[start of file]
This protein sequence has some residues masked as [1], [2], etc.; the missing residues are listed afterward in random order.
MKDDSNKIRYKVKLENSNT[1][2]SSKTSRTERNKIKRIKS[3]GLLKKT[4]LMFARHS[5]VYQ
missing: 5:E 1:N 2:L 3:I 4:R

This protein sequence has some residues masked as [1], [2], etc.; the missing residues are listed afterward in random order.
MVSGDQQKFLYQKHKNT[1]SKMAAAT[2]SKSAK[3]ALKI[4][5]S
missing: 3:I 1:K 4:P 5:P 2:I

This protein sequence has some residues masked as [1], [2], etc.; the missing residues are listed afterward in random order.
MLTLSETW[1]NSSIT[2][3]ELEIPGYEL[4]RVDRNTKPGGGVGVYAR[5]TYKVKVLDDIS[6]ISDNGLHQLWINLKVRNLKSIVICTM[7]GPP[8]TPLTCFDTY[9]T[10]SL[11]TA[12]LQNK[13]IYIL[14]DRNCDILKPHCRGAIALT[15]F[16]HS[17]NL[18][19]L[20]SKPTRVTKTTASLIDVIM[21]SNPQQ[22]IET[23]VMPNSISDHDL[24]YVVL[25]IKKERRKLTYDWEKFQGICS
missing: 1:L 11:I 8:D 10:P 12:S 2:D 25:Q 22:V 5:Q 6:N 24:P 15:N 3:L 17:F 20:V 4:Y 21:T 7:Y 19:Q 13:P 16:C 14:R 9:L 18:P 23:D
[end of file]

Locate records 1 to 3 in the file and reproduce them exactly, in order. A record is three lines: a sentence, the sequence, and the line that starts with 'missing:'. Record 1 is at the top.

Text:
This protein sequence has some residues masked as [1], [2], etc.; the missing residues are listed afterward in random order.
MKDDSNKIRYKVKLENSNT[1][2]SSKTSRTERNKIKRIKS[3]GLLKKT[4]LMFARHS[5]VYQ
missing: 5:E 1:N 2:L 3:I 4:R

This protein sequence has some residues masked as [1], [2], etc.; the missing residues are listed afterward in random order.
MVSGDQQKFLYQKHKNT[1]SKMAAAT[2]SKSAK[3]ALKI[4][5]S
missing: 3:I 1:K 4:P 5:P 2:I

This protein sequence has some residues masked as [1], [2], etc.; the missing residues are listed afterward in random order.
MLTLSETW[1]NSSIT[2][3]ELEIPGYEL[4]RVDRNTKPGGGVGVYAR[5]TYKVKVLDDIS[6]ISDNGLHQLWINLKVRNLKSIVICTM[7]GPP[8]TPLTCFDTY[9]T[10]SL[11]TA[12]LQNK[13]IYIL[14]DRNCDILKPHCRGAIALT[15]F[16]HS[17]NL[18][19]L[20]SKPTRVTKTTASLIDVIM[21]SNPQQ[22]IET[23]VMPNSISDHDL[24]YVVL[25]IKKERRKLTYDWEKFQGICS
missing: 1:L 11:I 8:D 10:P 12:S 2:D 25:Q 22:V 5:Q 6:N 24:P 15:N 3:L 17:F 20:V 4:Y 21:T 7:Y 19:Q 13:P 16:C 14:R 9:L 18:P 23:D